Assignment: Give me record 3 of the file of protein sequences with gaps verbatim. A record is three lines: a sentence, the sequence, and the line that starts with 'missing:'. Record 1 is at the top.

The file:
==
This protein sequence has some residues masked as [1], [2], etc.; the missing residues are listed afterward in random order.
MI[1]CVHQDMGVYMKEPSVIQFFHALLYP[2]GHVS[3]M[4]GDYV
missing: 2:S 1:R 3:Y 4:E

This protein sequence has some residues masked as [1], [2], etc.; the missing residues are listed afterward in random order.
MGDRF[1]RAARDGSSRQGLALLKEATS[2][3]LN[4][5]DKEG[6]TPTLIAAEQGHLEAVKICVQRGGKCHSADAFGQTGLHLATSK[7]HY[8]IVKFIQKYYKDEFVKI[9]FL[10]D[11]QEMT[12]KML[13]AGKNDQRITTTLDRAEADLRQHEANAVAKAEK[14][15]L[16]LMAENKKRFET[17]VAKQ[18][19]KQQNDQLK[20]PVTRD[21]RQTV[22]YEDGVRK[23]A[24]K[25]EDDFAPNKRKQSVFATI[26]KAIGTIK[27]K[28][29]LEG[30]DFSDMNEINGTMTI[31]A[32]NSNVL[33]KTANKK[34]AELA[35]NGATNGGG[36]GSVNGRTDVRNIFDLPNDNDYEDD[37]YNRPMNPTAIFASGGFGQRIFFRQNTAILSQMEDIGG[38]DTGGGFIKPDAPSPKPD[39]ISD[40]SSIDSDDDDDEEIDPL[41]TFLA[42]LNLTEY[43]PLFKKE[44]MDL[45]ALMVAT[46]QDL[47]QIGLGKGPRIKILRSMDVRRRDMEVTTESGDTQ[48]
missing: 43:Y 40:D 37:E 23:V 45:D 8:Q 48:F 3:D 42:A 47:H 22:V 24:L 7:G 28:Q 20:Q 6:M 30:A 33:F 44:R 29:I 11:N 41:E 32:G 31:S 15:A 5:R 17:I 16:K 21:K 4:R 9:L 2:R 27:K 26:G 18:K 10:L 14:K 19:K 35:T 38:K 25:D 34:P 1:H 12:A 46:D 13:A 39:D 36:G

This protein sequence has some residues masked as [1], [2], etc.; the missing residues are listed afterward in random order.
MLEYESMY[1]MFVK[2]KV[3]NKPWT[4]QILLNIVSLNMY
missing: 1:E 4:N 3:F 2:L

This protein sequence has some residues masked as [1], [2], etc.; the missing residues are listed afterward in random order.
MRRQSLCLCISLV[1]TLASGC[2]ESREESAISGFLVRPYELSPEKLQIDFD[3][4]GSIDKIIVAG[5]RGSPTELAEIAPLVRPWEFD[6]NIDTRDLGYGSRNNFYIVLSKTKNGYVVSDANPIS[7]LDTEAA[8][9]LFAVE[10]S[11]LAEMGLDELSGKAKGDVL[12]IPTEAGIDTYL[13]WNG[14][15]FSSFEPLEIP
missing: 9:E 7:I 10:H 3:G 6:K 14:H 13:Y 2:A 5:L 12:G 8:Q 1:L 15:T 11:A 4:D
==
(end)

This protein sequence has some residues masked as [1], [2], etc.; the missing residues are listed afterward in random order.
MLEYESMY[1]MFVK[2]KV[3]NKPWT[4]QILLNIVSLNMY
missing: 1:E 4:N 3:F 2:L